Posted 47d ago
Dogs can have some unusual habits – ones that have us questioning if their behaviour is normal and safe. One of these is grass eating and then vomiting.
You’ve likely seen dogs grazing on grass, causing them to throw it all up shortly afterwards. But don’t worry, as grass eating is fairly normal for canines. The team at Tails break down why exactly they do this.
Is it harmful for dogs to eat grass?
Not exactly. Eating small amounts of grass is still a small part of a dog’s natural diet and shouldn’t do much harm. However, excessive amounts can irritate the stomach, causing your dog to throw it all back up.
There’s even a theory that dogs deliberately eat grass to make themselves throw up when feeling nauseous or ill (such as if they have worms).
There’s evidence of various wild animals self-medicating in this way, so there might be some evolutionary basis for this behaviour in dogs too.
Daisies and grass are both harmless (Image: Justin Paget/ Getty)
So while grass itself is largely harmless, you should still keep a watchful eye on what grass your dog is eating – for example, don’t let your dog eat grass that is likely to be contaminated with weedkiller or roadside grass likely to be affected by pollution and petrol fumes.
Is my dog eating grass for food?
Dogs are natural omnivores. Historically, eating plants like wild berries and grass would have been part of their normal diet. These days, balanced commercial diets take care of all your dog’s nutritional needs, so there’s usually no nutritional reason for dogs to eat grass.
Dogs on homemade diets, such as those that include only meat, may however be eating grass as a way to get much needed fibre into their diet. We recommend switching to food that is more nutritionally balanced to ensure they get all the goodness they need.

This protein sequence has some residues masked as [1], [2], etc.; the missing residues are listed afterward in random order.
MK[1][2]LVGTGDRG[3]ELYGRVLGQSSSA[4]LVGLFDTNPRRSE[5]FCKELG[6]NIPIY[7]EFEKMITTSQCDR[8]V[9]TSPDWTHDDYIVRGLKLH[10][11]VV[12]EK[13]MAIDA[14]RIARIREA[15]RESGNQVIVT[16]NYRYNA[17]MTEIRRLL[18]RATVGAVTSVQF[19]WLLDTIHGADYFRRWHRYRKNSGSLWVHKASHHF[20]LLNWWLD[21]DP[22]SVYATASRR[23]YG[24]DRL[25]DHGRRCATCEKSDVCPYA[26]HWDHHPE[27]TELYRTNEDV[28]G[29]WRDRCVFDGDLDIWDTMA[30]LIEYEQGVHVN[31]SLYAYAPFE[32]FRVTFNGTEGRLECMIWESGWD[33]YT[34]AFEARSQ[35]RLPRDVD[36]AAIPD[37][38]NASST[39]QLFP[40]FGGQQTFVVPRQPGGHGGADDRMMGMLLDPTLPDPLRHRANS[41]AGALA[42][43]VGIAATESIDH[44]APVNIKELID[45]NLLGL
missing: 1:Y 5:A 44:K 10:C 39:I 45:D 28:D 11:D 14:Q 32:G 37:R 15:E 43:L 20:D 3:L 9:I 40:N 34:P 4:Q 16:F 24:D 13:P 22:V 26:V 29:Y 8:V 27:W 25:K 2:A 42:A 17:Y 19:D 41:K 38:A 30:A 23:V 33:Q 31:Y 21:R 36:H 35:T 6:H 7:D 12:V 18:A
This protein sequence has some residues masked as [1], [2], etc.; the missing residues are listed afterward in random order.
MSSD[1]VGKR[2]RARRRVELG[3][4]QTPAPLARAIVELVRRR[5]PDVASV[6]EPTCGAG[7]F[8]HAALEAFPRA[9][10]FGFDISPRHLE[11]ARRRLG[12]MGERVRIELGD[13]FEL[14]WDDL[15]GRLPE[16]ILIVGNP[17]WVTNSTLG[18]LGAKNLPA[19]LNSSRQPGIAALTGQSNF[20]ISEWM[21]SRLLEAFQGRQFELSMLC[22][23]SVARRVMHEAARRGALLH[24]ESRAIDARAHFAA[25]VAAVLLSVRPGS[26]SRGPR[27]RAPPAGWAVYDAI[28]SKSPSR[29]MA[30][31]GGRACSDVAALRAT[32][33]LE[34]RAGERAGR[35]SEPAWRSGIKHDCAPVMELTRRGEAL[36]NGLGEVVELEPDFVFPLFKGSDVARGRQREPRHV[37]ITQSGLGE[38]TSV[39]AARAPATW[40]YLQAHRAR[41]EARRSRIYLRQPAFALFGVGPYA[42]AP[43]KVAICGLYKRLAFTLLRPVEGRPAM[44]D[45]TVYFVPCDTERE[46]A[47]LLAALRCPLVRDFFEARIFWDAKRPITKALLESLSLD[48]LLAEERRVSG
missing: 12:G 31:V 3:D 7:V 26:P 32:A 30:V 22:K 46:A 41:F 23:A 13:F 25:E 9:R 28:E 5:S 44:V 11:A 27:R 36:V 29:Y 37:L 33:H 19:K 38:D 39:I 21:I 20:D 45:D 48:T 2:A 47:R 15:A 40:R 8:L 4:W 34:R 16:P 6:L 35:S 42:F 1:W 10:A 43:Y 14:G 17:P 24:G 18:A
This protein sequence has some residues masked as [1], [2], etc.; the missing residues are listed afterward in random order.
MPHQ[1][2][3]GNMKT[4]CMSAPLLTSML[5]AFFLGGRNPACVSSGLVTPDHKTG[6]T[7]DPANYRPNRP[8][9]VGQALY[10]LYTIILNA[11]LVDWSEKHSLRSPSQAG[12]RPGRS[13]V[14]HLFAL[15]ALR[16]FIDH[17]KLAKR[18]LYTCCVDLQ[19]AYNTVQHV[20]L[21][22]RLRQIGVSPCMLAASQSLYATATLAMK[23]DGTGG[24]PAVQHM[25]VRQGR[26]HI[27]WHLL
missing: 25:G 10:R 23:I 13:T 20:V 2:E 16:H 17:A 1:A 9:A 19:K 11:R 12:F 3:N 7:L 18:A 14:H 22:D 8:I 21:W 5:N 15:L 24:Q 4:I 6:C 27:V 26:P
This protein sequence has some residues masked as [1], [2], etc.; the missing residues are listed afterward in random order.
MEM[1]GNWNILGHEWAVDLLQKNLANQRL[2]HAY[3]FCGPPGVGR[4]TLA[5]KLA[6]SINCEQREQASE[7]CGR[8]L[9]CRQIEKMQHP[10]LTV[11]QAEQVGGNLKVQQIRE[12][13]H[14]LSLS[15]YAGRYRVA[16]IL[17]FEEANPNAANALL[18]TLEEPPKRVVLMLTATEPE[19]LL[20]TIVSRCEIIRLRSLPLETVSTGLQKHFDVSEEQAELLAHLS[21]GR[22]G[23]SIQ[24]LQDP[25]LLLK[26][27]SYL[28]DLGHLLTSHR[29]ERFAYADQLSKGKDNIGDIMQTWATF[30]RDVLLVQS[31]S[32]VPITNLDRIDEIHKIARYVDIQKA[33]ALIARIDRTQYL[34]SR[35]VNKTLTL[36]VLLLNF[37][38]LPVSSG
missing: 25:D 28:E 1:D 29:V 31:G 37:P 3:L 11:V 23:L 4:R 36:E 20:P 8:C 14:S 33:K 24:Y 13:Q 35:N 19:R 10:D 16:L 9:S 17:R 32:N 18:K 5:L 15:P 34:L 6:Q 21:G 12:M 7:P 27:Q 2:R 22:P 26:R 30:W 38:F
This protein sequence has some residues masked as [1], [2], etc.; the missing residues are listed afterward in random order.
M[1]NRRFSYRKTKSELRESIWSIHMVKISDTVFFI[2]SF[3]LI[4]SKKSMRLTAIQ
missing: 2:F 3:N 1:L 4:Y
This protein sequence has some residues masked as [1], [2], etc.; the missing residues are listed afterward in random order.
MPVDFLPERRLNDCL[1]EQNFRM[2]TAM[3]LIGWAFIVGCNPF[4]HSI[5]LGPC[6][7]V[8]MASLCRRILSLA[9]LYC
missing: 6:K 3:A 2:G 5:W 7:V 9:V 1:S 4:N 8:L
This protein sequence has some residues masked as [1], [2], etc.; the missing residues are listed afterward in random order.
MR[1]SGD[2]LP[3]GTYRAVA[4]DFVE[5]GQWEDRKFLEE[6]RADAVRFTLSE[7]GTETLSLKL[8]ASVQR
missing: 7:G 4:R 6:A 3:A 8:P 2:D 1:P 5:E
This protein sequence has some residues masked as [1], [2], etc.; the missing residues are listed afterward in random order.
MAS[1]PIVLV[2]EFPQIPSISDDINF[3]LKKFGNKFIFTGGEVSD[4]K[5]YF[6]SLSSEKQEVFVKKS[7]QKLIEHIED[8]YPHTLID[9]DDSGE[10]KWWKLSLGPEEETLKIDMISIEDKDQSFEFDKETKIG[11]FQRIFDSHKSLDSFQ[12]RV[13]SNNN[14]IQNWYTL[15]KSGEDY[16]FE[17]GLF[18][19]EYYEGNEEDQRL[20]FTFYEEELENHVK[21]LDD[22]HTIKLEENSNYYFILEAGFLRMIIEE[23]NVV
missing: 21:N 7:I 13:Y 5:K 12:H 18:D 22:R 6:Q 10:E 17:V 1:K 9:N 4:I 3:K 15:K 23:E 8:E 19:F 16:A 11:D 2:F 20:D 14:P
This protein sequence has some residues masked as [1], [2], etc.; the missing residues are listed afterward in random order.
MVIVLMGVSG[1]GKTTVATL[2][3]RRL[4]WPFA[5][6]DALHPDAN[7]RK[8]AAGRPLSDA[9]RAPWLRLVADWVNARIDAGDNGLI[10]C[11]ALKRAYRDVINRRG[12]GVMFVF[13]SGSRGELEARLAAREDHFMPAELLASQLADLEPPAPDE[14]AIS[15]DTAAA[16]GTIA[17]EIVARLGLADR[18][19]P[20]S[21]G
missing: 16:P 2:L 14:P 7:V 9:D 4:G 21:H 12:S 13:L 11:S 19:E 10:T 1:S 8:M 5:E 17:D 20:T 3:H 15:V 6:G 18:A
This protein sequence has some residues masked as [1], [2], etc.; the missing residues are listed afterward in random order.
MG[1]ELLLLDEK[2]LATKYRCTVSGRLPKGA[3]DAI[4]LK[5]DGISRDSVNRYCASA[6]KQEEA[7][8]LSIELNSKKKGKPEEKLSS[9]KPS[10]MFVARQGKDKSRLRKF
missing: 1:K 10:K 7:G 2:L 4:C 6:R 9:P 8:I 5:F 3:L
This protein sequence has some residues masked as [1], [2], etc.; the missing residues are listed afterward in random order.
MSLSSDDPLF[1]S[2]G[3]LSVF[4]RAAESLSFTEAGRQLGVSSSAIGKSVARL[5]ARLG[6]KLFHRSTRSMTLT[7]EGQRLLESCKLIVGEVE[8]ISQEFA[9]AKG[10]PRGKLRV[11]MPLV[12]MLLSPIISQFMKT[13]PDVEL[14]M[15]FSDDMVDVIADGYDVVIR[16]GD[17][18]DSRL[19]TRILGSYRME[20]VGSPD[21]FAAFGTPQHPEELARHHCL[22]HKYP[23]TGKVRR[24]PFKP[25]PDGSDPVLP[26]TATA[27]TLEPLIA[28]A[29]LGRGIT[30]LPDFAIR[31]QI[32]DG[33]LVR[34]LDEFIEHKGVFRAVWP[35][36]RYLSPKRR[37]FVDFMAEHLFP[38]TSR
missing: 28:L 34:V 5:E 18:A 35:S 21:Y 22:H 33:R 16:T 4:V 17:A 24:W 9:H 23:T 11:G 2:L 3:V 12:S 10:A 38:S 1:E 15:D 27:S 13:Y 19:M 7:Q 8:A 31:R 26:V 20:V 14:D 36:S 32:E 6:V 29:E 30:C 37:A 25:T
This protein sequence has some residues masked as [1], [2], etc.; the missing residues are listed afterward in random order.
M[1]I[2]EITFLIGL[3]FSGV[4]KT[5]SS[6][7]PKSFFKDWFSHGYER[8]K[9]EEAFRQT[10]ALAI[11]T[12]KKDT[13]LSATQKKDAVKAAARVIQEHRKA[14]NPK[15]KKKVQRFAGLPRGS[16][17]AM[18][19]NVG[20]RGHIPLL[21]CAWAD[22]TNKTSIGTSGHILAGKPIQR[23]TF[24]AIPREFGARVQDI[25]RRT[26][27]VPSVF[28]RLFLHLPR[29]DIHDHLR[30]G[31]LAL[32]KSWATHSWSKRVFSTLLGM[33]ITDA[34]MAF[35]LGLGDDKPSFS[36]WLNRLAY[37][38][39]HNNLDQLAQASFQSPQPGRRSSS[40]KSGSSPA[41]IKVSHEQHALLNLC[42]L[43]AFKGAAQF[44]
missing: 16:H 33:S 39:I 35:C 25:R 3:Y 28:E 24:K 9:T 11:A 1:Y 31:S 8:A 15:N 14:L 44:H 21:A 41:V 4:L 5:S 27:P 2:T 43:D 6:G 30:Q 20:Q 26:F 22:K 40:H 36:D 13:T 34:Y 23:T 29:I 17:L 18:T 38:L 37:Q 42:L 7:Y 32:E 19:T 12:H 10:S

When do dogs eat grass?
Dogs are most likely to eat grass during spring and early summer when the new shoots have shot up. Their fresh fragrances and sweet sugars make them intriguing and appealing to your dog, adding a bit of sweetness to spring walks. Some dogs can develop a real taste, perhaps even a habit for grasses. But for most it’s simply an occasional curiosity.
Some dogs will eat grass out of boredom if they’re left alone or confined to a small area for an extended period. This is especially true for dogs who are left outside in the garden all day. Puppies also like to chew and bite everything in sight, including grass, but this is something they should soon grow out of.
It could also be that your dog is just hungry. It’s worth checking that you’re feeding your dog the right amount of food at the right time, splitting out meals to different times of the day if necessary to keep them feeling fuller for longer.
And don’t worry too much about daisies and dandelions either. In fact, dandelion leaves are full of vitamins A, C, K, D and B and contain lots of minerals. If your dog eats a daisy it won’t harm them, but it may cause diarrhoea if they eat too many.
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